Skip to Main Content
Skip Nav Destination

Detrital zircons from the Nome Complex, a metamorphic terrane in northern Alaska, reveal important constraints on the early Paleozoic history of the Arctic Alaska–Chukotka terrane, a microcontinental block with an origin exotic to Laurentia.

Twenty-two samples (17 in this study, five previously published) produce three detrital zircon population patterns (called themes), indicating that at least three distinguishable source areas contributed to the metamorphic protolith. Detrital zircon populations from metamorphosed rift-related mafic volcaniclastic rocks, a lithologic subunit of the Nome Complex, contain a dominant population of 740–550 Ma zircons. Samples from three other lithologic units yielded populations dominated by early Paleozoic zircons and characterized by a large population of 450–420 Ma zircons. A few samples, taken from two different lithologic units, yielded populations dominated by Mesoproterozoic zircons (most around 1.25–0.9 Ga) and lacked zircons younger than 900 Ma. None of the 22 samples contained more than a few Archean zircons.

The ages of the youngest detrital zircon populations indicate that little of the protolith for the Nome Complex can be as old as Proterozoic, as previously thought. Further, a significant part of the protolith sequence is Devonian or younger; these rocks are likely correlative with Devonian or Mississippian units in the Brooks Range, specifically marine parts of the Endicott or Lisburne Groups.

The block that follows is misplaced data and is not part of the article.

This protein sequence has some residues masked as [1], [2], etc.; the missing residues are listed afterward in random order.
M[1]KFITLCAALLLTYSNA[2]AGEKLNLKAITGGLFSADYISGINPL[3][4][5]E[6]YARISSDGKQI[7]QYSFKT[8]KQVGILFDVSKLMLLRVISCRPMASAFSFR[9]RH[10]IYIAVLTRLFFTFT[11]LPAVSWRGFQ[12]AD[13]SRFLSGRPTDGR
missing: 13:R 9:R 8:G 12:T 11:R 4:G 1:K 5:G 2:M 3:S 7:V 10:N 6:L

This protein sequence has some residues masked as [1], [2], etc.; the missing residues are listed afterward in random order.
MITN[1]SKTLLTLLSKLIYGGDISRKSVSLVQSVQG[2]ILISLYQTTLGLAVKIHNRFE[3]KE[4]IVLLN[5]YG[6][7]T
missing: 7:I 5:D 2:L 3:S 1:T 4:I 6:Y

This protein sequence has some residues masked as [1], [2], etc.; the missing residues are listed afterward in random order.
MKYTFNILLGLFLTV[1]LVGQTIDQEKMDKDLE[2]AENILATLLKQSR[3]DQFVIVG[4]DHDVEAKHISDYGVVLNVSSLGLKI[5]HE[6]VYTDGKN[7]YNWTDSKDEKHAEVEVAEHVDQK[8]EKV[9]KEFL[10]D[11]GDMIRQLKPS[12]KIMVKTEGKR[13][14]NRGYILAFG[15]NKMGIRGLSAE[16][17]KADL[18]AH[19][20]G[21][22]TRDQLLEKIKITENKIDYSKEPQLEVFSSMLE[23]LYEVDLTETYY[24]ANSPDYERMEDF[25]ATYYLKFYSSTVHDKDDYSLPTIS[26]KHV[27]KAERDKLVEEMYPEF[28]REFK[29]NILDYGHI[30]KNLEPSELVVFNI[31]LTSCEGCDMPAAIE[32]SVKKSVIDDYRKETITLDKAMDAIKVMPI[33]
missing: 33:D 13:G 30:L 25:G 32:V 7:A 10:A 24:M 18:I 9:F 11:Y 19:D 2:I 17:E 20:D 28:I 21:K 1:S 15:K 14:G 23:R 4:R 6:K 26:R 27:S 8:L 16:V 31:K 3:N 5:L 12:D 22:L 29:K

Based on detrital zircon data, limiting factors can be placed on the paleogeographic history of the Nome Complex and associated parts of the Arctic Alaska–Chukotka terrane: (1) 740–550 Ma zircons were deposited in a rift-related basin formed on a continental margin in the early Paleozoic; at least some of those zircons may have been sourced from local basement; (2) a transition to new sediment sources is reflected in Devonian or younger protoliths with the appearance of 450–420 Ma and 1.25–0.9 Ga detrital zircons; and (3) 450–420 Ma and 1.25–0.9 Ga zircons may have been supplied from sources outside the Arctic Alaska–Chukotka terrane.

You do not have access to this content, please speak to your institutional administrator if you feel you should have access.
Close Modal

or Create an Account

Close Modal
Close Modal